At the time of writing, Bitcoin is trading at $35,000 while ETH is at $1,830. After a prolonged period of subdued market activity, the market has found a new sense of optimism. Since we wrote last, Bitcoin and ETH have both seen impressive gains of ~23% and ~15%, respectively.
The catalyst could be attributed to the listing of BlackRock and ARK ETFs on the NASDAQ’s DTCC, which indicates that regulatory approvals may be on the horizon. It’s worth noting that the short-term perspective carries significant weight here. The key date to focus on in this context is January 10th, so the market may have to wait until the new year for any validation on an ETF.
The approval of a spot ETF introduces an interesting theory regarding the supply of Bitcoin, especially with the impending halving event. It’s worth highlighting that miners represent a significant portion of the liquid supply. This situation could lead to supply-side liquidity issues, as there may not be enough Bitcoin available in the market to create units of the ETF.
In the days ahead, our focus will remain on the GBTC vs. SEC lawsuit. Last week, the judge presiding over the case recently ruled that the SEC must review the application of the ETF again. The decision now rests with the SEC, and we will wait for their decision. If the conversion to an ETF happens, it’s likely to streamline the approval process for other applications.
Finally, we’ve observed a shift in our trading flows from smaller market-cap assets, with a noticeable bias toward selling for Bitcoin. (As a side note, our trading team on the wealth desk has the capability to trade asset-to-asset (SOL-BTC) without requiring a double leg, enhancing the efficiency and cost-effectiveness of the trade while streamlining the process for you). Typically, these smaller cap assets tend to exhibit higher beta when the overall crypto market is on an upward trajectory. However, in the broader context, discussions surrounding the approval of a Bitcoin ETF and the upcoming halving event are altering the dynamics of these beta-driven strategies. This underscores the significance of strategic positioning. Hence, it is critical to continually reassess these relationships. If your investment thesis is based on the expectation that a BTC spot market development will channel capital into BTC, sticking exclusively to assets outside of BTC with higher betas may inadvertently result in missing out on significant price movements. Although there are some exceptions to this dynamic.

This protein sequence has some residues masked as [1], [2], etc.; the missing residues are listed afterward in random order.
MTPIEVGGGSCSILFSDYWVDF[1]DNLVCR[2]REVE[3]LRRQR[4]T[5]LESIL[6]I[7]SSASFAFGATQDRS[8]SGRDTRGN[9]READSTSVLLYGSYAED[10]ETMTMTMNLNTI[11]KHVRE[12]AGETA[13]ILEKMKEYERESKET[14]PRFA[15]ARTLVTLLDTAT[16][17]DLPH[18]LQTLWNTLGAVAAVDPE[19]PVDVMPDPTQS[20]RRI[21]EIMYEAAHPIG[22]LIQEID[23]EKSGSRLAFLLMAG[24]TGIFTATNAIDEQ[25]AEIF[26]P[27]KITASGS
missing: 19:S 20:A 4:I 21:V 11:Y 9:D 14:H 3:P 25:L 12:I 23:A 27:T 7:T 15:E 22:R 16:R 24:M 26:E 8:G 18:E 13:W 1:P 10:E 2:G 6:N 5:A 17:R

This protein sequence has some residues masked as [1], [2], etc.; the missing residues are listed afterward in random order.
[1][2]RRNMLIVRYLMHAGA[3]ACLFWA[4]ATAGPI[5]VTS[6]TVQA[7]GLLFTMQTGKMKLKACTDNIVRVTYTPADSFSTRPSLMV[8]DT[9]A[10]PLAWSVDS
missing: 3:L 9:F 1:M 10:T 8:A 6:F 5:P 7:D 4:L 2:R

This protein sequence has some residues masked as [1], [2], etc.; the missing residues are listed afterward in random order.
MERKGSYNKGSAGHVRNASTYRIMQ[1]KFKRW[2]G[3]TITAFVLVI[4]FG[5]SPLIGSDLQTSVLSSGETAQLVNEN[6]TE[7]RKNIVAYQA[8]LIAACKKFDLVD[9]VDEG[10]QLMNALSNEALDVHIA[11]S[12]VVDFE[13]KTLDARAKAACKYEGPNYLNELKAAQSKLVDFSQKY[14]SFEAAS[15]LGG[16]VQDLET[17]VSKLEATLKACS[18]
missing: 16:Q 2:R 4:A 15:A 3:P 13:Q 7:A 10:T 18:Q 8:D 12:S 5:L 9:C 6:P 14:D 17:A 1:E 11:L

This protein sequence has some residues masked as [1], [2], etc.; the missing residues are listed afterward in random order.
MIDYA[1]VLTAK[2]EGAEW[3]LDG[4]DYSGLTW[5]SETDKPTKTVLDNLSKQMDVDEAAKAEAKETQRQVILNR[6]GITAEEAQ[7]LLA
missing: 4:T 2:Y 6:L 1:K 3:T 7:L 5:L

On the broader economic front, there continue to be a lot of variables, leading to uncertainty for investors. Last Thursday, the US posted robust quarterly GDP growth, exceeding expectations with a 4.9% annual growth rate. It’s important to note that GDP is comprised of consumption, investment, net exports, and most importantly, government spending. Government spending stands out as it remains historically high as a percentage of GDP, with deficits reaching all-time highs. Therefore, if the government decides to continue to increase spending more than the decrease in the other components, it could stave off a recession until spending remains stagnant or decreases.